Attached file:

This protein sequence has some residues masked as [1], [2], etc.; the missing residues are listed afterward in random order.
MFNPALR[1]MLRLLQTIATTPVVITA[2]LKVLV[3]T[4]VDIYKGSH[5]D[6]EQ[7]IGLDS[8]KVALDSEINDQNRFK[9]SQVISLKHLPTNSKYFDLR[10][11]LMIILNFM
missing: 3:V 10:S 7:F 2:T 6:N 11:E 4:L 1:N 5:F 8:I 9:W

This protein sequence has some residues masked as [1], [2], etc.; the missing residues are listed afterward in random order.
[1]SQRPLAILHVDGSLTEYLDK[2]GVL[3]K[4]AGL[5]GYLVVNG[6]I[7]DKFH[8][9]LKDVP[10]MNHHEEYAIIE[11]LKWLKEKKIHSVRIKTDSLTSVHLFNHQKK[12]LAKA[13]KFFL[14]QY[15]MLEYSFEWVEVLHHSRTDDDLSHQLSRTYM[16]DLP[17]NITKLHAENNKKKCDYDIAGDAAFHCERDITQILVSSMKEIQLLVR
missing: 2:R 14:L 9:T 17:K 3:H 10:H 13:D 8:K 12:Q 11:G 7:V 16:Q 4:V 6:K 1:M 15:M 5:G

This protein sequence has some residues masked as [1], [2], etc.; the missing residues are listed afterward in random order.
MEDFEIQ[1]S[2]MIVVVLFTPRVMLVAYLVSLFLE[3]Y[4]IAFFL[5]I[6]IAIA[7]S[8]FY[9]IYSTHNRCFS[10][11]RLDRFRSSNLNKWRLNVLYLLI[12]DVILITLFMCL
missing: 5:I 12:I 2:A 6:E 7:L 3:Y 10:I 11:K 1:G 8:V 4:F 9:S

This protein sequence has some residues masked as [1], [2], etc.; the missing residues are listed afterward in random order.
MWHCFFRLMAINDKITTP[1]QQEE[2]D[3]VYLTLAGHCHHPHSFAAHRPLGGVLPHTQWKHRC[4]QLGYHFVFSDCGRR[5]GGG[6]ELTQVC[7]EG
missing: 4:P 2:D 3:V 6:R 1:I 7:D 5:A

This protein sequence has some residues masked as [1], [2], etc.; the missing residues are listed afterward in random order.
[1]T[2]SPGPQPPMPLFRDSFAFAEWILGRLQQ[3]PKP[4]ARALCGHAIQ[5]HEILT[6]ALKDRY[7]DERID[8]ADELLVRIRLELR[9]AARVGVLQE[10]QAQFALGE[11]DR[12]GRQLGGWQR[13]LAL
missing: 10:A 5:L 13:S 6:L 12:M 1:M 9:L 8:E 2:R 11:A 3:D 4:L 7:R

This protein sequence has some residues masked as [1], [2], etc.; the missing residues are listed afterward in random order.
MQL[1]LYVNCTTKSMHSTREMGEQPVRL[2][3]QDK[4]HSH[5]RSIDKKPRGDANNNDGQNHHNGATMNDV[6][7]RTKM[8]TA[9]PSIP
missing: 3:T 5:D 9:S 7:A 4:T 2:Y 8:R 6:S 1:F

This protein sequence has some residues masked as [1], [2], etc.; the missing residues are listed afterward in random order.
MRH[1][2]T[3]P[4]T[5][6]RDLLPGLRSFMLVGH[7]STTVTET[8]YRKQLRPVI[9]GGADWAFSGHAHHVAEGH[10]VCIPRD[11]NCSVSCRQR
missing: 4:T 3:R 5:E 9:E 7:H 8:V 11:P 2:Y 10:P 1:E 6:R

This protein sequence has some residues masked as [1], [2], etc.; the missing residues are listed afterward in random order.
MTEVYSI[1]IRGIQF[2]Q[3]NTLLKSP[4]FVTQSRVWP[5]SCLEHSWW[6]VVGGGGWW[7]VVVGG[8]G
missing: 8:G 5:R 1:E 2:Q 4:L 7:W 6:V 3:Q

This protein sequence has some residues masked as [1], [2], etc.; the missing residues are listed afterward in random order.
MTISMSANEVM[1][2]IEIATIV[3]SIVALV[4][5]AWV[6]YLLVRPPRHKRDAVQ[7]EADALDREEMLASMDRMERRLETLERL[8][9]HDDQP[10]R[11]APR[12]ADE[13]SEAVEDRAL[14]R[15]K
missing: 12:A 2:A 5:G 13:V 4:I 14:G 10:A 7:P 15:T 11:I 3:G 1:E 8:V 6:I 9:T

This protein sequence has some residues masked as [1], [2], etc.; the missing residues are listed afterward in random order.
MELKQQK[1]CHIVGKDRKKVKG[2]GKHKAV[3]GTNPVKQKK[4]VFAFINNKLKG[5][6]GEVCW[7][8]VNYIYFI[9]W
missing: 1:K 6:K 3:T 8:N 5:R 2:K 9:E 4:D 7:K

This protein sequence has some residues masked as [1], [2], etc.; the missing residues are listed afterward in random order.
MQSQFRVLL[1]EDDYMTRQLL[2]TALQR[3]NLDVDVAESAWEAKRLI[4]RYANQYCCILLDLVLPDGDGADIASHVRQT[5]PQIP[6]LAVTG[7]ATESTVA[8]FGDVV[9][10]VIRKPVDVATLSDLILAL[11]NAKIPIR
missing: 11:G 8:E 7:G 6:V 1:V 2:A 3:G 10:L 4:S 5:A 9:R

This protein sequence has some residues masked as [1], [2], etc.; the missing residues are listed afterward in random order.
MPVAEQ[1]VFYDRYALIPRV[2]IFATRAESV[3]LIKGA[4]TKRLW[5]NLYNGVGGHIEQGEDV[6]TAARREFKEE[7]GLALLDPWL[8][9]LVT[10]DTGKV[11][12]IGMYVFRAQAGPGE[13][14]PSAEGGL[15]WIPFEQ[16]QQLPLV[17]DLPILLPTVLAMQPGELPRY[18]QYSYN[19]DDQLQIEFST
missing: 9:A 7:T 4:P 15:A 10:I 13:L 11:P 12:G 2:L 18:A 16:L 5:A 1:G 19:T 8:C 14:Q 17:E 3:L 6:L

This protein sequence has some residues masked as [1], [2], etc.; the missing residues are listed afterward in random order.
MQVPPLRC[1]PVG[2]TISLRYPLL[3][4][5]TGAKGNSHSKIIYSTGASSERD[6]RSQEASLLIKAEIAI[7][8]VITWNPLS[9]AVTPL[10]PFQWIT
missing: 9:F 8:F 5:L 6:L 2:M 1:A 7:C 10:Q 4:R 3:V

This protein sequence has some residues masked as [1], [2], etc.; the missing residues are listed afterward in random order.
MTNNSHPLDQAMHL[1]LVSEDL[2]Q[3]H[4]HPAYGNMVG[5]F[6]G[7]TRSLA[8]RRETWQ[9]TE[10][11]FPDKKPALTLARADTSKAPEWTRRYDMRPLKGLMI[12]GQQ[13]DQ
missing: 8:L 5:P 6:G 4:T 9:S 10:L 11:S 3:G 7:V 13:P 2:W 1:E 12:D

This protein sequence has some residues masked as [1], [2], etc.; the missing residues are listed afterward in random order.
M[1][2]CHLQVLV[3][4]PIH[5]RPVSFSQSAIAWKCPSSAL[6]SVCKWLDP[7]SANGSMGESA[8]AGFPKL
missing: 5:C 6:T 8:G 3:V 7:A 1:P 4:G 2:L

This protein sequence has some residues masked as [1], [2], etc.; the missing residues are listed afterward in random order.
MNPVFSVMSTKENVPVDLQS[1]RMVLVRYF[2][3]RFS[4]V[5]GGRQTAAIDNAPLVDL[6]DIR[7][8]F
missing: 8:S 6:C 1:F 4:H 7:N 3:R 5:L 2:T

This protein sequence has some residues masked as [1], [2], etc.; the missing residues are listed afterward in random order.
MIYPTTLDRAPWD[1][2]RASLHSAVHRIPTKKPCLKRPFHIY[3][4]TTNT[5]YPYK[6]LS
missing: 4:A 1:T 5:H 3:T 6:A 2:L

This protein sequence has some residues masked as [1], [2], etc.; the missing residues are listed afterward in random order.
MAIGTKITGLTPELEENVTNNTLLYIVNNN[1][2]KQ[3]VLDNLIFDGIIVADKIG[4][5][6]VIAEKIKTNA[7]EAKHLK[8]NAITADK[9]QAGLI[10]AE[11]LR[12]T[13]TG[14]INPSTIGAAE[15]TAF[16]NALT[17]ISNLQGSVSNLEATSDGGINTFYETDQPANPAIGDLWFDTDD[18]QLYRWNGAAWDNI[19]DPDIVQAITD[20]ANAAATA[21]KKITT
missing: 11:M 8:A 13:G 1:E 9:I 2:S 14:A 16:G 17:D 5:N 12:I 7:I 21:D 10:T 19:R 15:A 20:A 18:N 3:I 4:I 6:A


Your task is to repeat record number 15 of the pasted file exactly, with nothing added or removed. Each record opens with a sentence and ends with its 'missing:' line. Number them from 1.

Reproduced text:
This protein sequence has some residues masked as [1], [2], etc.; the missing residues are listed afterward in random order.
M[1][2]CHLQVLV[3][4]PIH[5]RPVSFSQSAIAWKCPSSAL[6]SVCKWLDP[7]SANGSMGESA[8]AGFPKL
missing: 5:C 6:T 8:G 3:V 7:A 1:P 4:G 2:L